Design patterns for Immersive Tech

Virtual Reality patterns

Spin Scrolling

User goal / Problem this is trying to solve

Allow the user to see more options on a menu or list than what is visible on the screen in one go


On mobile phone and desktop computers we are used to scrolling down a page to see more information. Although this is very common, it’s something that does not immediately work as well in VR. One reason is that users may not expect to scroll down a page the same way they do on other devices. We can’t scroll real physical objects such as books. The information you see on a physical page is what’s there and VR models itself on this kind of physical skeuomorphism, so this may reduce expectations of scrolling. However, scrolling is a useful feature and VR is still a digital medium so we can offer scrolling if we feel it helps the user. Using a traditional grab & scroll approach often comes with a number of usability issues, so we need to look for other more VR friendly solutions for scrolling.

This pattern looks at the ‘spin scrolling’ pattern.

  • The user is presented with a list or grid of options on a menu panel, however there are many more options hidden below the fold
  • The designers make the list or grid look like a spinner (similar to iOS apps or a fruit machine in a casino)
  • The user places their hand into the list and flicks it up or down to spin in like a wheel
  • Moving the hand up spins it upwards (which essentially is the same as scrolling down)
  • Moving the hand down spins it downwards (which is like scrolling back up the page)

Related patterns: Grab & Scroll


  • Once discovered and understood it’s relatively effortless and intuitive
  • The user can control the speed and distance of the scrolling with their hand movements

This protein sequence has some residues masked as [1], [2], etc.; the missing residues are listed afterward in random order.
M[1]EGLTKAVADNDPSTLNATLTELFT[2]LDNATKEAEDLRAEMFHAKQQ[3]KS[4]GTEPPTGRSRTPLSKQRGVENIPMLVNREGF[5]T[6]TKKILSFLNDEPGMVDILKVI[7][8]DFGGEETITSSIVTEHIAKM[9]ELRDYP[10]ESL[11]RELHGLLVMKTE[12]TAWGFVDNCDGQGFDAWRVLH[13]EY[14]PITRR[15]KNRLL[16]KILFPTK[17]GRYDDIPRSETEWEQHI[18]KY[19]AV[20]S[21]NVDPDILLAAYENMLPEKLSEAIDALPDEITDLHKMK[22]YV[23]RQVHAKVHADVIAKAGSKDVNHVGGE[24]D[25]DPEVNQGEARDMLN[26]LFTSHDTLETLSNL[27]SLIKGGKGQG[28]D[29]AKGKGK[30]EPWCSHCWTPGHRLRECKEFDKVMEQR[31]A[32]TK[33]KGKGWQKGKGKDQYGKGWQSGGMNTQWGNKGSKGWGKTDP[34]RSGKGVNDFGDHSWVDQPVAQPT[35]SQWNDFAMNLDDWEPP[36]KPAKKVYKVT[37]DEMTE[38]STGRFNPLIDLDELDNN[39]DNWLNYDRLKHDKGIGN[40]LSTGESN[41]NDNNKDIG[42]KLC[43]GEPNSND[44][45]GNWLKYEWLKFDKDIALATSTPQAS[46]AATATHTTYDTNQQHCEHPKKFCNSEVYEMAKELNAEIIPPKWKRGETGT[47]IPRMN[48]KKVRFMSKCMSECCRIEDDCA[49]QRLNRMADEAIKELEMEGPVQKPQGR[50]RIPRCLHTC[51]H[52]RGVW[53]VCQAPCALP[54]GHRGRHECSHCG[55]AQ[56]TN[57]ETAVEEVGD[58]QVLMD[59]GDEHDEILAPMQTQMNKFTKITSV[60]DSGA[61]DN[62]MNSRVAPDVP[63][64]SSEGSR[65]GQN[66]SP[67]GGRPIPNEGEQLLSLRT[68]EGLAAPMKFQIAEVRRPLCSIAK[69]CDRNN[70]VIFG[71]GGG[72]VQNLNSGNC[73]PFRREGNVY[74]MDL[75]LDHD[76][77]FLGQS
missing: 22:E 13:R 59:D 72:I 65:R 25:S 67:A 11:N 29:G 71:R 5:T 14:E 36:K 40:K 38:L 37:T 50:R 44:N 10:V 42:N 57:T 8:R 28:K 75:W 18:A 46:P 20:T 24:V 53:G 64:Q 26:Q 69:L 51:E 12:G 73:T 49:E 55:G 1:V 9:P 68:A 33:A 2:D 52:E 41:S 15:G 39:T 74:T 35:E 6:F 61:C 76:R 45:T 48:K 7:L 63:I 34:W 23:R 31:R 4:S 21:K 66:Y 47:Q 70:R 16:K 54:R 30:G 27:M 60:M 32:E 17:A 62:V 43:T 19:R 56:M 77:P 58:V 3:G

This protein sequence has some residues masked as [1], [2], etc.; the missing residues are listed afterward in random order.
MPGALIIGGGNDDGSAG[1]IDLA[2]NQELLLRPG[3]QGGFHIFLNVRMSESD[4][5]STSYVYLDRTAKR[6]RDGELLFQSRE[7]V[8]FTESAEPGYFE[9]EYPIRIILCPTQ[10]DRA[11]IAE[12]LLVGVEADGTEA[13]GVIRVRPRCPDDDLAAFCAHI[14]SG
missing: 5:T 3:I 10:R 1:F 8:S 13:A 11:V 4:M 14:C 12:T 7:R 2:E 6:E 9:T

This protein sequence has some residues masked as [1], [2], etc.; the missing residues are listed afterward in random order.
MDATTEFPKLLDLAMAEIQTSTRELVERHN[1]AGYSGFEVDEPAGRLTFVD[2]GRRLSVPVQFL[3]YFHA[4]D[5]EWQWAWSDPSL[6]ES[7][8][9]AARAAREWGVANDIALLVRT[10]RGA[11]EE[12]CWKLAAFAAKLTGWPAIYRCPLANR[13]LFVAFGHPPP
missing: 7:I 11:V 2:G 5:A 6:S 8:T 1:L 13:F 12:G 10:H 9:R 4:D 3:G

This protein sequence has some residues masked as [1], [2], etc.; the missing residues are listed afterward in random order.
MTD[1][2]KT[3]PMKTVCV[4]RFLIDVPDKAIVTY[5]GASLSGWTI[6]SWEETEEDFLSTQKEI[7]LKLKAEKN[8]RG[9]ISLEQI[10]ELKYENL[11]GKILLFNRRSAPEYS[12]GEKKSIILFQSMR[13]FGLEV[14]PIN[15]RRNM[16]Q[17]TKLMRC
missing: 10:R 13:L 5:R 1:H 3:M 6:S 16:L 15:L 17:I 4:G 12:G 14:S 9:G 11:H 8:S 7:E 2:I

• The user can often maintain an appropriate distance from the menu to vie able to review the content whilst spinning


  • This is a new interaction, so many users will not expect it at first. They need a prompt to discover it
  • There are rarely any scroll bars or up/ dow arrows so it’s not always clear that scrolling is possible. These are still needed to prompt the user.
  • The interaction can be clunky so work needs to be put in to male it run smoothly. For example the content does not always scroll at the desired speed. Whilst moving the hand out of the way after a spin the fingers can accidentally interact again and cause the scrolling to stop or suddenly go the opposite direction.

Design challenges

The main challenge is helping users to understand this is the new way to scroll in VR. It’s actually the way you would scroll something in the real world, but it may be unexpected at first.

Remember to also design the content to be readable at arms length distance from the panel so that the user can spin and scan the new content simultaneously.


Oculus Home: scrolling catalogue of items to customise the home environment